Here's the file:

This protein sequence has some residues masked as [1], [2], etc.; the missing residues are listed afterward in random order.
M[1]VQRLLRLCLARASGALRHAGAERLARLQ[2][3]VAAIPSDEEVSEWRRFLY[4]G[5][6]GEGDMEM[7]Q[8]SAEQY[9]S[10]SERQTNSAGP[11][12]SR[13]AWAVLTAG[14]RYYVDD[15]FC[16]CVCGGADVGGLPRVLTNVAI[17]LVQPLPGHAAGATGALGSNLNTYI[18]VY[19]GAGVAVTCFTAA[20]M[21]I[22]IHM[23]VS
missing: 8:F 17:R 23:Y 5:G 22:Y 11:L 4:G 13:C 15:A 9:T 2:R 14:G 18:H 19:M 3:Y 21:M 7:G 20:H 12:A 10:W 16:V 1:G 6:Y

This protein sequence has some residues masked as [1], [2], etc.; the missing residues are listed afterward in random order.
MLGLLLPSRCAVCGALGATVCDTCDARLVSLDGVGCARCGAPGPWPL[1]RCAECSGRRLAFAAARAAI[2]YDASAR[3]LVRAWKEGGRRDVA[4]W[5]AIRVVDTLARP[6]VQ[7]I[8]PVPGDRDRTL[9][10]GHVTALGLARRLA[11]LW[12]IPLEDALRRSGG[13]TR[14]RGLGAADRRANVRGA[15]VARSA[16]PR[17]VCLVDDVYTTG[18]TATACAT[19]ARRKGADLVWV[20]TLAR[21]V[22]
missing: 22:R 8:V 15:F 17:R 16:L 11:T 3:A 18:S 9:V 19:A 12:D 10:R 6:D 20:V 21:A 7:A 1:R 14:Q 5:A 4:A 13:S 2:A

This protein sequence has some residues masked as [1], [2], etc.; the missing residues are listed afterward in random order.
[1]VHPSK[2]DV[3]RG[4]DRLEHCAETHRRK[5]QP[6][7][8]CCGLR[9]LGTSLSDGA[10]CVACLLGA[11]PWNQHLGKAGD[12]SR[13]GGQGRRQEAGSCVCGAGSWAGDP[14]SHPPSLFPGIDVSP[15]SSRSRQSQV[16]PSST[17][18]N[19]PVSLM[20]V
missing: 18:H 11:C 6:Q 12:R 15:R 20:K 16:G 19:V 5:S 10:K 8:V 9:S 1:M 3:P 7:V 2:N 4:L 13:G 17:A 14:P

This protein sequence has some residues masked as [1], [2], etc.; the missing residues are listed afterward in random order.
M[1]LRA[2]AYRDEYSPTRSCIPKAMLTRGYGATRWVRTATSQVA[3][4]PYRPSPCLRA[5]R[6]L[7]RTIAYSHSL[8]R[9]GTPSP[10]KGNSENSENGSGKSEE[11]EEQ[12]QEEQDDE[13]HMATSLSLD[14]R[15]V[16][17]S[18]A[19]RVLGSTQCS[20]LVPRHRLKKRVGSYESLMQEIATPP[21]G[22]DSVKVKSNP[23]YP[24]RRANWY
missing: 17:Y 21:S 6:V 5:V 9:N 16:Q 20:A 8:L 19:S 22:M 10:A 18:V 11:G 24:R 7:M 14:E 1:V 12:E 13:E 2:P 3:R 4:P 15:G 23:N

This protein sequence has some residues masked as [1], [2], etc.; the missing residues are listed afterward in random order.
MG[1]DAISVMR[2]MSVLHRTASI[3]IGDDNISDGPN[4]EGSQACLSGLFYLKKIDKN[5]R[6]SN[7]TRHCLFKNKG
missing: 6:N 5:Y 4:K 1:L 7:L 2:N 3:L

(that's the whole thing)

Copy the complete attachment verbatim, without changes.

This protein sequence has some residues masked as [1], [2], etc.; the missing residues are listed afterward in random order.
M[1]VQRLLRLCLARASGALRHAGAERLARLQ[2][3]VAAIPSDEEVSEWRRFLY[4]G[5][6]GEGDMEM[7]Q[8]SAEQY[9]S[10]SERQTNSAGP[11][12]SR[13]AWAVLTAG[14]RYYVDD[15]FC[16]CVCGGADVGGLPRVLTNVAI[17]LVQPLPGHAAGATGALGSNLNTYI[18]VY[19]GAGVAVTCFTAA[20]M[21]I[22]IHM[23]VS
missing: 8:F 17:R 23:Y 5:G 22:Y 11:L 4:G 13:C 15:A 9:T 2:R 14:G 18:H 19:M 3:Y 21:M 7:G 20:H 12:A 10:W 16:V 1:G 6:Y

This protein sequence has some residues masked as [1], [2], etc.; the missing residues are listed afterward in random order.
MLGLLLPSRCAVCGALGATVCDTCDARLVSLDGVGCARCGAPGPWPL[1]RCAECSGRRLAFAAARAAI[2]YDASAR[3]LVRAWKEGGRRDVA[4]W[5]AIRVVDTLARP[6]VQ[7]I[8]PVPGDRDRTL[9][10]GHVTALGLARRLA[11]LW[12]IPLEDALRRSGG[13]TR[14]RGLGAADRRANVRGA[15]VARSA[16]PR[17]VCLVDDVYTTG[18]TATACAT[19]ARRKGADLVWV[20]TLAR[21]V[22]
missing: 22:R 8:V 15:F 17:R 16:L 11:T 3:A 18:S 9:V 19:A 12:D 10:R 6:D 20:V 21:A 7:A 1:R 14:Q 5:A 4:A 13:S 2:A

This protein sequence has some residues masked as [1], [2], etc.; the missing residues are listed afterward in random order.
[1]VHPSK[2]DV[3]RG[4]DRLEHCAETHRRK[5]QP[6][7][8]CCGLR[9]LGTSLSDGA[10]CVACLLGA[11]PWNQHLGKAGD[12]SR[13]GGQGRRQEAGSCVCGAGSWAGDP[14]SHPPSLFPGIDVSP[15]SSRSRQSQV[16]PSST[17][18]N[19]PVSLM[20]V
missing: 18:H 11:C 6:Q 12:R 15:R 20:K 16:G 19:V 5:S 10:K 8:V 9:S 1:M 3:P 7:V 2:N 4:L 13:G 17:A 14:P

This protein sequence has some residues masked as [1], [2], etc.; the missing residues are listed afterward in random order.
M[1]LRA[2]AYRDEYSPTRSCIPKAMLTRGYGATRWVRTATSQVA[3][4]PYRPSPCLRA[5]R[6]L[7]RTIAYSHSL[8]R[9]GTPSP[10]KGNSENSENGSGKSEE[11]EEQ[12]QEEQDDE[13]HMATSLSLD[14]R[15]V[16][17]S[18]A[19]RVLGSTQCS[20]LVPRHRLKKRVGSYESLMQEIATPP[21]G[22]DSVKVKSNP[23]YP[24]RRANWY
missing: 17:Y 21:S 6:V 5:V 9:N 16:Q 20:A 8:L 19:S 22:M 10:A 18:V 11:G 24:R 7:M 14:E 1:V 12:E 13:E 2:P 3:R 4:P 15:G 23:N

This protein sequence has some residues masked as [1], [2], etc.; the missing residues are listed afterward in random order.
MG[1]DAISVMR[2]MSVLHRTASI[3]IGDDNISDGPN[4]EGSQACLSGLFYLKKIDKN[5]R[6]SN[7]TRHCLFKNKG
missing: 6:N 5:Y 4:K 1:L 7:L 2:N 3:L